Donald's Encyclopedia of Popular Music



Easily the most influential rock band of the late '60s-70s: Jaime 'Robbie' Robertson (b 5 July 1943, Toronto), guitar; Garth Hudson (b 2 August 1937, London, Ontario), organ; Richard Manuel (b 3 April 1944, Stratford, Ontario; d 4 March 1986), piano, vocals; Rick Danko (b 9 December 1943, Simcoe, Ontario), bass, vocals; Levon Helm (b Mark Lavon Helm, 26 May 1940, Marvell AR; d 19 April 2012, NYC), drums, vocals. (These dates are mostly from Barney Hoskyns's book Across The Great Divide: The Band and America '93; Helm's obit confirmed that he was born in 1940.)

They came together as a backing group for rockabilly Ronnie Hawkins (like Helm, from Arkansas) who promised them not much money but 'more pussy than Frank Sinatra'; that association lasted on and off until c.1963. Then they called themselves the Hawks, Levon and the Hawks, the Crackers, the Canadian Squires, playing all over North America soaking up the culture of the prairies: one gloomy dance hall turned out to be owned by Jack Ruby. They were spotted in Canada by blues singer John Hammond; Robertson, Helm and Hudson played on Hammond's So Many Roads '65; they met Bob Dylan working in Greenwich Village: he was moving from pure folk to an electric backing group and hired them for his '65-6 world tour. The antagonism meeting Dylan's new sound was captured on the bootleg album Live At The Albert Hall, and had caused Helm to leave the group, replaced by Mickey Jones on the tour.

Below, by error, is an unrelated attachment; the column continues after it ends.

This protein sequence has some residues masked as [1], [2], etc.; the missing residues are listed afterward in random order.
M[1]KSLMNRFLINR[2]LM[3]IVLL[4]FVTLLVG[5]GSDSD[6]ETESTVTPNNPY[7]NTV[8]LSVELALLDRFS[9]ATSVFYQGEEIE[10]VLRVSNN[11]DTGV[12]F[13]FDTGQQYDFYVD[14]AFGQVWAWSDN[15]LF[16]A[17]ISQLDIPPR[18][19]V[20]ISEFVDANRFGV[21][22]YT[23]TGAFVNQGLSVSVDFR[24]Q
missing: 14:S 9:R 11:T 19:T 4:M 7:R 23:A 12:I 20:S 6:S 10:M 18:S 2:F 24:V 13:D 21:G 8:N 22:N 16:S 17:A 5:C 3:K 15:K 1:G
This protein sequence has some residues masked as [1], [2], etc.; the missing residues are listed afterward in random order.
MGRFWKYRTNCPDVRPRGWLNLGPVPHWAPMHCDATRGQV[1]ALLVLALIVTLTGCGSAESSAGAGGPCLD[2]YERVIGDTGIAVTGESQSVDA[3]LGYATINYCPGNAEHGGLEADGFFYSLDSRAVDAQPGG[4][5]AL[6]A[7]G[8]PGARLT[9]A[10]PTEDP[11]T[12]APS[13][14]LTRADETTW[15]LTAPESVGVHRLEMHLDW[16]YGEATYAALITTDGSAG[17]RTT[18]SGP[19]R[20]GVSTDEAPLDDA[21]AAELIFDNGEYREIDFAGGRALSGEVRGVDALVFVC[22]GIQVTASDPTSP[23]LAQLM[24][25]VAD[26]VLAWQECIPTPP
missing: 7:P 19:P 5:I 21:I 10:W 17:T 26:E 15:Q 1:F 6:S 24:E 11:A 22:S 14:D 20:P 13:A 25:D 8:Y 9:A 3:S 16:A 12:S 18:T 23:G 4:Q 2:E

After Dylan's motorcycle accident '66 they retired with him to the rural house 'Big Pink' near Woodstock NY; their rehearsal of new songs resulted in rock's first important bootleg, the two-disc Great White Wonder (from the plain sleeve), aka The Basement Tapes, the title when issued by Columbia '75. The mellower side of Dylan was possibly influenced by Robertson's growing confidence as a writer (Dylan praised him as 'a mathematical guitar genius'). Producer John Simon on the Band's first three albums was practically a member of the group. Word-of-mouth rumour from the likes of George Harrison and Eric Clapton prepared fans for release of the Band's astonishingly assured debut of their maturity, Music From Big Pink '68, including Dylan's 'I Shall Be Released', Dylan/Manuel collaboration 'Tears Of Rage', Dylan/Danko 'This Wheel's On Fire', folkish C&W 'Long Black Veil'; the instant classic Robertson composition 'The Weight'.

[One fan wrote, 'Everybody was into psychedelia before The Band. After Music from Big Pink, everybody went back to basics. Clapton left Cream. The Beatles went from Sgt. Pepper to The White Album. The Stones went from Satanic Majesties to Jumping Jack Flash. Hendrix went from The Experience to Band of Gypsies. The Doors went from Love Me Two Times to Roadhouse Blues. The Who went from Happy Jack to Magic Bus.']

Their next LP The Band '69 included all Robertson compositions except Manuel's 'Whispering Pines': 'Up On Cripple Creek', 'Rag, Mama, Rag', 'Across The Great Divide' and one of his best, 'The Night They Drove Old Dixie Down', written for Helm to sing: Robertson said they could have called the album America; they were called the only band that could have warmed up the crowd for Abraham Lincoln. Mat Snow wrote more recently that it was still 'the best rock'n'roll album of the 19th century ... the taproom was never far from the graveyard'.